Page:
Susan: I hope this answer isn't too late. I do not recommend making the dough now and baking the challah Friday. Better to make the entire thing a once and freeze. Just take it out Friday and you are all set. It freezes beautifully.
This is not the type of dough that will benefit from refrigeration or freezing. Hope this helps.
My first challah was a tremendous success, thanks to your recipe!
I followed the ingredients and dough preparation precisely and it is really perfect.
I did add a few chopped threads of saffron and a pinch of vanilla bean to the milk before boiling ... just to give it a bit more color and sweet aroma. I also added one cup of soaked raisins to make it more festive. I made it for sukkot and the older women there (75+) reminisced incessantly about their memories.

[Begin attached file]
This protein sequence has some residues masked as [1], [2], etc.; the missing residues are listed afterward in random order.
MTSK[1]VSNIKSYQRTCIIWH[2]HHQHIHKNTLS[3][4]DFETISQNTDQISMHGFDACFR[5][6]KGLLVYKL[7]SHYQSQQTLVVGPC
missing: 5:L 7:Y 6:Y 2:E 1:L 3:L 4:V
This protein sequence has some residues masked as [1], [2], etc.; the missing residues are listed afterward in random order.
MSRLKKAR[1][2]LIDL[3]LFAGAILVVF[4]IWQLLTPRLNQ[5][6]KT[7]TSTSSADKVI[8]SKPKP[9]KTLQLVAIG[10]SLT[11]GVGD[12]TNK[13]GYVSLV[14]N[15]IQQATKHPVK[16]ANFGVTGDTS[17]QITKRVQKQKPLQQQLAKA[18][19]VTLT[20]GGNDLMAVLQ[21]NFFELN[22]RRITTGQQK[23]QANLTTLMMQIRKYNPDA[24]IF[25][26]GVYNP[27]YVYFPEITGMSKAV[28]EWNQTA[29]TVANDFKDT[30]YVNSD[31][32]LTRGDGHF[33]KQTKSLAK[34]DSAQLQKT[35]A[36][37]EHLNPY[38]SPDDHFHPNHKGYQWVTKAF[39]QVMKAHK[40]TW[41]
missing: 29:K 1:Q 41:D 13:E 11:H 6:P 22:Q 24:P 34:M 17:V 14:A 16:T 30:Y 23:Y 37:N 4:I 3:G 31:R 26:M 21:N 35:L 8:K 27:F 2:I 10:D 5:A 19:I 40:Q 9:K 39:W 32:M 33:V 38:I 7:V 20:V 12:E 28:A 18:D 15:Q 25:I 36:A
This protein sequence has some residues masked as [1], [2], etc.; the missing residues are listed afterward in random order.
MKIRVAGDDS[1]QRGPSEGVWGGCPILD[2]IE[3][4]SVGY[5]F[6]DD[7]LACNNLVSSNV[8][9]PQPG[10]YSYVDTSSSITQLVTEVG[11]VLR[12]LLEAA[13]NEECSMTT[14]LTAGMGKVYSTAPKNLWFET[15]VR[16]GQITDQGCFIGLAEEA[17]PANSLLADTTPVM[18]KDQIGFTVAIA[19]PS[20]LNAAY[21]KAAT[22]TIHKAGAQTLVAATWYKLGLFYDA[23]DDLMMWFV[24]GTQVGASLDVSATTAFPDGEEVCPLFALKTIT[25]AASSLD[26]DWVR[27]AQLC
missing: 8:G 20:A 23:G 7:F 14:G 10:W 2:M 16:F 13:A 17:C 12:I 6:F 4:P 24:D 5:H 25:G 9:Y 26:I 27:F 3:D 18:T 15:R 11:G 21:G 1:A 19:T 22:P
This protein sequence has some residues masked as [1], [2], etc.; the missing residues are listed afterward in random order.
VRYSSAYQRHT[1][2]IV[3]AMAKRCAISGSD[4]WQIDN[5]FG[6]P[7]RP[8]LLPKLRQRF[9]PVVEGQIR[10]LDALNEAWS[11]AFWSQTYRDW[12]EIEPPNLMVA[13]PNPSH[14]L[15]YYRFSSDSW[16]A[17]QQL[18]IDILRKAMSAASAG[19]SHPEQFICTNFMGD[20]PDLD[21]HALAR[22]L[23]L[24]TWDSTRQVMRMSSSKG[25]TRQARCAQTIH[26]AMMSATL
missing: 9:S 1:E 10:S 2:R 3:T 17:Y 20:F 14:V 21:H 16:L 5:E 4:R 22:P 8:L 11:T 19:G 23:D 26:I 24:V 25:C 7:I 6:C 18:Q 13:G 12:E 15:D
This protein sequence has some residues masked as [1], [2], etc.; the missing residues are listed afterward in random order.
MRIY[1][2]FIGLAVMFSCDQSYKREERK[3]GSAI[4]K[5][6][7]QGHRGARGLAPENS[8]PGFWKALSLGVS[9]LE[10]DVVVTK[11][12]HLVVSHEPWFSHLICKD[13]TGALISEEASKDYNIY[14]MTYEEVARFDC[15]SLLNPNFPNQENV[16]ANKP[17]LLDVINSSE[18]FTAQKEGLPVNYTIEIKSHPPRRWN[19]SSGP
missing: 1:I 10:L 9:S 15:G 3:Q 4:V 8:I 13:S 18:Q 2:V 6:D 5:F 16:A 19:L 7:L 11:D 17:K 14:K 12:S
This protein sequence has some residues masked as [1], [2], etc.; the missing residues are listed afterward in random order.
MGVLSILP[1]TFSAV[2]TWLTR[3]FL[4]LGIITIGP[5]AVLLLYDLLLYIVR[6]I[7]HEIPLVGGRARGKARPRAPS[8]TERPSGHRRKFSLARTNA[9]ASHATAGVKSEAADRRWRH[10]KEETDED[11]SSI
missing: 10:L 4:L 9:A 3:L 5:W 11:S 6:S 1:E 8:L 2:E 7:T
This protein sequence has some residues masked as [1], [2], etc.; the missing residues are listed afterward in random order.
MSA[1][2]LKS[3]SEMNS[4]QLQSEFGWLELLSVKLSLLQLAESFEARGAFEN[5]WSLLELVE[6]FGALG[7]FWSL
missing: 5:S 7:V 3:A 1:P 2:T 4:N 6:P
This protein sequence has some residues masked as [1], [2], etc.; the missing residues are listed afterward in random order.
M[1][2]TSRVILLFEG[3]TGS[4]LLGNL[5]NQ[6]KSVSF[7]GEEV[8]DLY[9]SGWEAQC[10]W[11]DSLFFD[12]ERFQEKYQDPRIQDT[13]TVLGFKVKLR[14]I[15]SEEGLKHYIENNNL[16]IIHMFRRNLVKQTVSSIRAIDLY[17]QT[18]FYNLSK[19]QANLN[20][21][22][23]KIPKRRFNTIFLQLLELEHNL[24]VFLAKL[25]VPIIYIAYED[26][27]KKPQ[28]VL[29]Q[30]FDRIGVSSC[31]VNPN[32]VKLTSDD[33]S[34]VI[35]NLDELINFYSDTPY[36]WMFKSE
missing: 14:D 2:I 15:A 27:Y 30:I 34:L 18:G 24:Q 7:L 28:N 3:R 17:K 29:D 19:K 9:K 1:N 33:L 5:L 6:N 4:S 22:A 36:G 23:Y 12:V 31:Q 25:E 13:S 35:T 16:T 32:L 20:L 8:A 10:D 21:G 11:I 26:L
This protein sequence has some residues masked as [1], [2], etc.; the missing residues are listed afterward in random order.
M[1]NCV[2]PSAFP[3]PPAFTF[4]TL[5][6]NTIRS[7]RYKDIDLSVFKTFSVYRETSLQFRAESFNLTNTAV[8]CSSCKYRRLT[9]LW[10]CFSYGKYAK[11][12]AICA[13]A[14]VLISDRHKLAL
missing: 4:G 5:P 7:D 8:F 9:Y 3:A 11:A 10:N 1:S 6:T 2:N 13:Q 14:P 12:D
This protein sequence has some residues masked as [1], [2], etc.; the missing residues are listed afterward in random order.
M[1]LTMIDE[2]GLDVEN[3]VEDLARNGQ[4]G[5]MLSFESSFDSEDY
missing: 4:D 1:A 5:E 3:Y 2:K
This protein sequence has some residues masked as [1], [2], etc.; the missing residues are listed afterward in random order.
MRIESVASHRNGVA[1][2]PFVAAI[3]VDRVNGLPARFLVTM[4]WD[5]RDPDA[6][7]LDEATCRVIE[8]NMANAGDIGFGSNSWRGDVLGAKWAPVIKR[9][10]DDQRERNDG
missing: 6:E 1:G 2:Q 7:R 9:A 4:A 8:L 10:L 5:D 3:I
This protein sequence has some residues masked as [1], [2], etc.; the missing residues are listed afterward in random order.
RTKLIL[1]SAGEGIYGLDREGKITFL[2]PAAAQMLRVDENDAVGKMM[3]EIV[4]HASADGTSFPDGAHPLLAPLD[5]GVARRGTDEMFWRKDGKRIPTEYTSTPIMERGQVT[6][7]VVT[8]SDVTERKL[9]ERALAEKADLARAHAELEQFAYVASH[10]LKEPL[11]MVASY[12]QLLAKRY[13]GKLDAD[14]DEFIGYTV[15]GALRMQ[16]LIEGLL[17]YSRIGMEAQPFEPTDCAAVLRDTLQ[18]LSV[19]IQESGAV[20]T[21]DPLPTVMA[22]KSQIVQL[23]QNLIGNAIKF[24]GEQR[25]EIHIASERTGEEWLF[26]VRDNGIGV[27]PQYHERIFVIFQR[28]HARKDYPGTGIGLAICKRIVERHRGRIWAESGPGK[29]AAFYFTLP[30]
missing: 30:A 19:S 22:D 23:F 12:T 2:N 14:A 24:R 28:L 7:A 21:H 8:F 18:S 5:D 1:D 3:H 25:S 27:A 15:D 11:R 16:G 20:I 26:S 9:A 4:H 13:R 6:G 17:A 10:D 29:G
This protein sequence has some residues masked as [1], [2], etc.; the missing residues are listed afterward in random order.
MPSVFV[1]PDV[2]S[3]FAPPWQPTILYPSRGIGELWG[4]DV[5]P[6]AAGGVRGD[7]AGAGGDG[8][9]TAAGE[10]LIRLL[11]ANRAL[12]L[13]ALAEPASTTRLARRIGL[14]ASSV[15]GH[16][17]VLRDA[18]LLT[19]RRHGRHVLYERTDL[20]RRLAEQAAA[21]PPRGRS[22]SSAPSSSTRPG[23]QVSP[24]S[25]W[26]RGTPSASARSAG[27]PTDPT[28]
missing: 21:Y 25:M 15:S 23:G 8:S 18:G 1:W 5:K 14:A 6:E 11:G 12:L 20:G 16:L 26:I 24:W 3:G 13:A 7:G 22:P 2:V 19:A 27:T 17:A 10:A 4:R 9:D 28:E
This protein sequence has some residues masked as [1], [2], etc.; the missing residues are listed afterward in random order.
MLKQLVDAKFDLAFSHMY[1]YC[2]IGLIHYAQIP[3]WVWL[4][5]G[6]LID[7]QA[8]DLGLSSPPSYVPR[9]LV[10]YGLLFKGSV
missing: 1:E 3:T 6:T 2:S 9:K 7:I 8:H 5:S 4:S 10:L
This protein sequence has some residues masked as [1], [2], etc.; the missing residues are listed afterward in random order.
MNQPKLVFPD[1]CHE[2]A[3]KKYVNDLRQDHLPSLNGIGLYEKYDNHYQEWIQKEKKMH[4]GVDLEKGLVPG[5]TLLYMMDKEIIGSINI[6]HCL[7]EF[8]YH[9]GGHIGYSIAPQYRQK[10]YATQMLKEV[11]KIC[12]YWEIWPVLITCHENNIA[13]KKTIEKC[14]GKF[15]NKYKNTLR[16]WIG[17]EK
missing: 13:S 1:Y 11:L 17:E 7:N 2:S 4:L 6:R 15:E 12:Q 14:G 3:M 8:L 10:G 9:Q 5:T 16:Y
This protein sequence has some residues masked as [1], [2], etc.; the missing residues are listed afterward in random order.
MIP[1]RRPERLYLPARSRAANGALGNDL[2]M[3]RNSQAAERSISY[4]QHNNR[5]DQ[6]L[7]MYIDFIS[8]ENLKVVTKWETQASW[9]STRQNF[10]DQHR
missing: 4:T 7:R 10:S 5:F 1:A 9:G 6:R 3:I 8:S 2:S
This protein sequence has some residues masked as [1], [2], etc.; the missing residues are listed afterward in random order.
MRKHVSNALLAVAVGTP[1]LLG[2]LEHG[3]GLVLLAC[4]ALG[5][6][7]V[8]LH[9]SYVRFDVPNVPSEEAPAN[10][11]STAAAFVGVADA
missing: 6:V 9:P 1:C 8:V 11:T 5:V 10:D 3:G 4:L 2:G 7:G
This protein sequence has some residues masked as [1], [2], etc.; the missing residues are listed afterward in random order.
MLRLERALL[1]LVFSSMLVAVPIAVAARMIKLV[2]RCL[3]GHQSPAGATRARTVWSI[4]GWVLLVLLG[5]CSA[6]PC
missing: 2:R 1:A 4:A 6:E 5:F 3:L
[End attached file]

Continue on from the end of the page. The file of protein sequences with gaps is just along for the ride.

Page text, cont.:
I also chose to let it rise one additional time. I read it helps with the texture but being a first-timer, I had no idea.
I also did a four strand braid, giving it more height.
OK, I know it sounds like I changed a lot but this recipe was the base for one of the best challahs I've ever eaten! Thank you!
Superyalda: So glad that your challah turned out well. You must know your stuff since tweaking recipes doesn't always work out. Where did you come up with the idea of saffron in Challah? p.s. thanks for writing. I haven't blogged in quite awhile so your words may just motivate me to start posting again. In fact I made a new challah this year that was quite a hit.